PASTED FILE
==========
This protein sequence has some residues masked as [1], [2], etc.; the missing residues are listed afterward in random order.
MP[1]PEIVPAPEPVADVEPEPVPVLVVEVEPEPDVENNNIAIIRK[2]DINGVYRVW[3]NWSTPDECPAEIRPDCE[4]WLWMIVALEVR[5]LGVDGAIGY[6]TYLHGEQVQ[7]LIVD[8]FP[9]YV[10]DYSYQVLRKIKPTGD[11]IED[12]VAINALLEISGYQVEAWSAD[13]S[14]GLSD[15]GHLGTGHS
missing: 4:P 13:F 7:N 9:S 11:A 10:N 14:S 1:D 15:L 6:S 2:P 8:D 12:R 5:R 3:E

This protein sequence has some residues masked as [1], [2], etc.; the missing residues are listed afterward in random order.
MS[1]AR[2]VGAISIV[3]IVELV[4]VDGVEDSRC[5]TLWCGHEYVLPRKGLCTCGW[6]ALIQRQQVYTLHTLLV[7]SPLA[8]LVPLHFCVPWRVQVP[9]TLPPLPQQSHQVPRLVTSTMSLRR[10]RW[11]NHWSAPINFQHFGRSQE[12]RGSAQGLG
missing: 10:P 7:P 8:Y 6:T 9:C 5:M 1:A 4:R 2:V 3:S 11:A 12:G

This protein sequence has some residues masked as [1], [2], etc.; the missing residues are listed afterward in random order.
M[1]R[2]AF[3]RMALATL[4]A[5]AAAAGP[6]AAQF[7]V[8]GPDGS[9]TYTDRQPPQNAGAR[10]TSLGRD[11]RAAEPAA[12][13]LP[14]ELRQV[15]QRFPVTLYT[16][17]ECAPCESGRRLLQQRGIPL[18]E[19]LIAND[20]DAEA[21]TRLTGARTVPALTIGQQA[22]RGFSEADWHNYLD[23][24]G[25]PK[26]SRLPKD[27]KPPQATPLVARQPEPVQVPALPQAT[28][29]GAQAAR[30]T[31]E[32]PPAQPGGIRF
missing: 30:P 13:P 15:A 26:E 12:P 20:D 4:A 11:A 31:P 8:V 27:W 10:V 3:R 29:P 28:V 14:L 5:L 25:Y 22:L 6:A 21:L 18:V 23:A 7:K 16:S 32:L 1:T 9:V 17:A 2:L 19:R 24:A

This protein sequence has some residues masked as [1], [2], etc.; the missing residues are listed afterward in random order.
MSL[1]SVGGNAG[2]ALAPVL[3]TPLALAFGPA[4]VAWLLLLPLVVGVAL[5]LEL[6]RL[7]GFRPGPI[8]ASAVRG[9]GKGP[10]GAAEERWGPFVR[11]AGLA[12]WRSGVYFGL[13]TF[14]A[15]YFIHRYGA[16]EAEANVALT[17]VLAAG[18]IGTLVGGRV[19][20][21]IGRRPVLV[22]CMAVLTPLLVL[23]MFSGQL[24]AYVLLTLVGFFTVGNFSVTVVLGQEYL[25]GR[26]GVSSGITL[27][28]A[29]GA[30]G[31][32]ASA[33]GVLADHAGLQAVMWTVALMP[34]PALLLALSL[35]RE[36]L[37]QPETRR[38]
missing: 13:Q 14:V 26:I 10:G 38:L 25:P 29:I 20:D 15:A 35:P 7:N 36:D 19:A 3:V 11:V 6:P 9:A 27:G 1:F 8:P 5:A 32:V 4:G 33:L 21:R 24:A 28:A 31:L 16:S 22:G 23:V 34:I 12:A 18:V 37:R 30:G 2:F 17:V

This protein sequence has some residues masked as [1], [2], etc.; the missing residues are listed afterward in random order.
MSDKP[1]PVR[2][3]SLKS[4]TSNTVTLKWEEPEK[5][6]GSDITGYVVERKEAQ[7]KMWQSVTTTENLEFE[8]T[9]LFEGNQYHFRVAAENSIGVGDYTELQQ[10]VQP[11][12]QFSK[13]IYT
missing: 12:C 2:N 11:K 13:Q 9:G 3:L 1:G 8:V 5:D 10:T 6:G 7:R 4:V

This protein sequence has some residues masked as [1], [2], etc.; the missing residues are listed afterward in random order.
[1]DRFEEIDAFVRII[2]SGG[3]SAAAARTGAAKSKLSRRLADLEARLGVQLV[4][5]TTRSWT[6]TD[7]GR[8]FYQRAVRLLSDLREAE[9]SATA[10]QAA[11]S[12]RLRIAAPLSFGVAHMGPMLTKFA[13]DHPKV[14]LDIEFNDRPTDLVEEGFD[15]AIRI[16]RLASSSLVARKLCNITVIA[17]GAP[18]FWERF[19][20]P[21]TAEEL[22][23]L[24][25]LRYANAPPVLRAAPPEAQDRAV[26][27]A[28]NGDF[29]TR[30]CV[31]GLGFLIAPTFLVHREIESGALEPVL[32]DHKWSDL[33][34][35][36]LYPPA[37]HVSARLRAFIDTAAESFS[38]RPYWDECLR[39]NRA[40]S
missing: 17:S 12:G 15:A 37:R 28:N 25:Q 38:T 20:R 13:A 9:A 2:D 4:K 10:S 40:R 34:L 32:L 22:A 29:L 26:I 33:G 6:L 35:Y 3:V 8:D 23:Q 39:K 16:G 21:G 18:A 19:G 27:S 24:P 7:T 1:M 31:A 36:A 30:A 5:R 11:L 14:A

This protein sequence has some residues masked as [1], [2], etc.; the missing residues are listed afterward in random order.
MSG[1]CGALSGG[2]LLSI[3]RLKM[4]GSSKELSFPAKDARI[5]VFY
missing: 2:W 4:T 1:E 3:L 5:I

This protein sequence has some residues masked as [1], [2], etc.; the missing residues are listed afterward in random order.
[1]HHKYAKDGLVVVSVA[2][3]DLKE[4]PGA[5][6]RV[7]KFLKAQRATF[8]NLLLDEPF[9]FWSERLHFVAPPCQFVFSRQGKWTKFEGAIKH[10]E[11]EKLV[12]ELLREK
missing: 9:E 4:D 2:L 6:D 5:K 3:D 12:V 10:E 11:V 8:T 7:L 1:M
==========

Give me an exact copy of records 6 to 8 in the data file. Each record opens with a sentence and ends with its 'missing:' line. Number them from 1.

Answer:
This protein sequence has some residues masked as [1], [2], etc.; the missing residues are listed afterward in random order.
[1]DRFEEIDAFVRII[2]SGG[3]SAAAARTGAAKSKLSRRLADLEARLGVQLV[4][5]TTRSWT[6]TD[7]GR[8]FYQRAVRLLSDLREAE[9]SATA[10]QAA[11]S[12]RLRIAAPLSFGVAHMGPMLTKFA[13]DHPKV[14]LDIEFNDRPTDLVEEGFD[15]AIRI[16]RLASSSLVARKLCNITVIA[17]GAP[18]FWERF[19][20]P[21]TAEEL[22][23]L[24][25]LRYANAPPVLRAAPPEAQDRAV[26][27]A[28]NGDF[29]TR[30]CV[31]GLGFLIAPTFLVHREIESGALEPVL[32]DHKWSDL[33][34][35][36]LYPPA[37]HVSARLRAFIDTAAESFS[38]RPYWDECLR[39]NRA[40]S
missing: 17:S 12:G 15:A 37:R 28:N 25:Q 38:T 20:R 13:A 9:A 2:D 4:K 10:S 40:R 34:L 32:L 22:A 29:L 26:I 33:G 6:L 35:Y 3:V 8:D 23:Q 39:K 16:G 21:G 18:A 19:G 27:S 24:P 7:T 1:M 31:A 36:A 30:A 5:R 11:L 14:A

This protein sequence has some residues masked as [1], [2], etc.; the missing residues are listed afterward in random order.
MSG[1]CGALSGG[2]LLSI[3]RLKM[4]GSSKELSFPAKDARI[5]VFY
missing: 2:W 4:T 1:E 3:L 5:I

This protein sequence has some residues masked as [1], [2], etc.; the missing residues are listed afterward in random order.
[1]HHKYAKDGLVVVSVA[2][3]DLKE[4]PGA[5][6]RV[7]KFLKAQRATF[8]NLLLDEPF[9]FWSERLHFVAPPCQFVFSRQGKWTKFEGAIKH[10]E[11]EKLV[12]ELLREK
missing: 9:E 4:D 2:L 6:D 5:K 3:D 12:V 10:E 11:V 8:T 7:L 1:M